- Prepare a written checklist of materials necessary for a particular activity and place only necessary materials in the Biosafety Cabinets (BSC) before beginning work.
- Turn off Ultraviolet (UV) room light and BSC UV light before beginning work.
- Extra supplies (gloves, plates, media, etc.) should be stored outside BSC: material placed inside BSC may cause disruption to the airflow.
- Move arms in and out slowly, perpendicular to the face opening to reduce disruption of air curtain.
- Appropriate personal protective equipment must be worn. Lab coats must be buttoned. Gloves should be pulled over the knitted wrists of lab coat, not worn inside coat.
- Manipulation of materials should be delayed 1 minute after placing hands/arms inside BSC to allow air to stabilize and to "air sweep" arms.
- Do not rest arms on front grille. This allows room air to flow directly into the work area rather than being drawn through the front grille. Work with arms raised slightly.
- Do not block front grille with papers or materials.
- All operations should be performed at least 4 inches from the front grille on the work surface.
- Cabinet blowers should be operated at least 3-5 minutes before beginning work to allow the BSC to "purge" particulates
- Interior walls, interior surface of the window, and the surfaces of all materials to be placed in the BSC should be wiped with 70% ethanol or other appropriate disinfectant before use.
- Plastic backed absorbent toweling can be placed on the work surface (but not on the front grille) to aid in cleanup and spill containment.
- Place all material as far back in the BSC as practical.
- Active work should flow from the clean to contaminated area across the work surface.
- To minimize frequent in/out arm movement and maintain air barrier, do not tape biohazard collections bags to the outside of the BSC and upright pipette collection containers should not be used in the BSC nor placed on the floor outside the BSC (use horizontal discard trays containing an appropriate chemical disinfectant within the BSC).
- Potentially contaminated materials should not be brought out of the BSC until they have been surface decontaminated.
- Use techniques to reduce splatter and aerosol generation:
- Opened bottles or tubes should not be held in a vertical position.
- Hold the lid above open sterile surfaces to minimize direct impact of downward air.
- Open flames create turbulence which disrupts the pattern of air supplied to the work surface, and should not be used. If absolutely necessary, touch plate micro-burners which provide a flame on demand or electric furnaces are available. All flames must be off before disinfectants are used.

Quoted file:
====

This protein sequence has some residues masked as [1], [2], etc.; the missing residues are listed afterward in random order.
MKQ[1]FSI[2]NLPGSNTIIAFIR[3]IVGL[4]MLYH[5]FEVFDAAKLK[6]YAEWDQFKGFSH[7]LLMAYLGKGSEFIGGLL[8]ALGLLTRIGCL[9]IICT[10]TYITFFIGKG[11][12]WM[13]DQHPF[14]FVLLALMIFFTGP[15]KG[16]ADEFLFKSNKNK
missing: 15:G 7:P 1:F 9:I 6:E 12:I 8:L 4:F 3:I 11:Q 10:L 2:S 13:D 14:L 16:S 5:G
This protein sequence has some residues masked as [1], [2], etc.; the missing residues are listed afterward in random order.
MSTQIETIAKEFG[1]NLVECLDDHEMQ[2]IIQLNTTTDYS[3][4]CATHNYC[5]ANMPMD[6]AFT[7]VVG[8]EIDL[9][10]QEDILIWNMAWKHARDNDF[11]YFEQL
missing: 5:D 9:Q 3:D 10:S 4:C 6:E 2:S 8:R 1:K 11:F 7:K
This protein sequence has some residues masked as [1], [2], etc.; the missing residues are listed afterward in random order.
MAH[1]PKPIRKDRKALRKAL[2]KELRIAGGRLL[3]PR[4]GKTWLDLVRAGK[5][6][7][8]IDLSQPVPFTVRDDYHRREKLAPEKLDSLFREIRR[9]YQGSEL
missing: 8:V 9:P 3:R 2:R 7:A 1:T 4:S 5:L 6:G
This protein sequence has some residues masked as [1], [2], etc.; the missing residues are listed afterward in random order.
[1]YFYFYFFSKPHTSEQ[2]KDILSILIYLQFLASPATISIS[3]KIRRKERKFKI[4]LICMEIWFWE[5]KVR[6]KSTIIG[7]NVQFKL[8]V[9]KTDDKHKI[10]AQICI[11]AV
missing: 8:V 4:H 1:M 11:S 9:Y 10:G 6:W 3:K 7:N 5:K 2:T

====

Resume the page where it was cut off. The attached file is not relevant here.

- Aspirator bottles or suction flasks should be connected to an overflow collection plastic flask containing an appropriate disinfectant, and to an in-line HEPA filter.
- If spilled liquid enters through the front or rear grilles, close the drain valves and pour decontaminating solution into the drain pans. After 20-30 minutes, collect the spilled liquid and disinfectant with paper towels.
- At the end of the work shift, the BSC should be surface decontaminated with 70% ethanol or dilute bleach.
The Office of Environmental Health and Safety is responsible for certifying Biosafety Cabinets and does this annually in August. In the meantime, if there is an issue with your fume hood and it is not functioning properly, immediately place a sign on the hood warning others not to use the equipment (ex: “Out of Service”). After you have placed the equipment out of service, you can place a Facilities work order to have the hood evaluated or you can call the Facilities front desk at 602-2368 if the matter is urgent.
All BSCs should be certified annually. If Biosafety Level 2 or higher materials are used in the BSC, the cabinet must be certified annually.
If the BSC is relocated, it must be re-certified prior to use.
The sash on a fume hood serves many purposes, but the most important one is to protect persons working in the laboratory. When the sash is closed it prevents any "leakage" of chemical fumes from the hood.
A closed sash also protects you from "escapes" caused by accidents. Shattered glass, chemical spills and vapors are contained in the hood if the sash is closed and an "event" occurs.
Closing the sash improves overall hood performance for other hoods in the lab and within the building. Also, in case of a power outage or hood ventilation failure, chemical vapors will not back up into the laboratory. Closing the sash for safety is a very healthy habit to develop!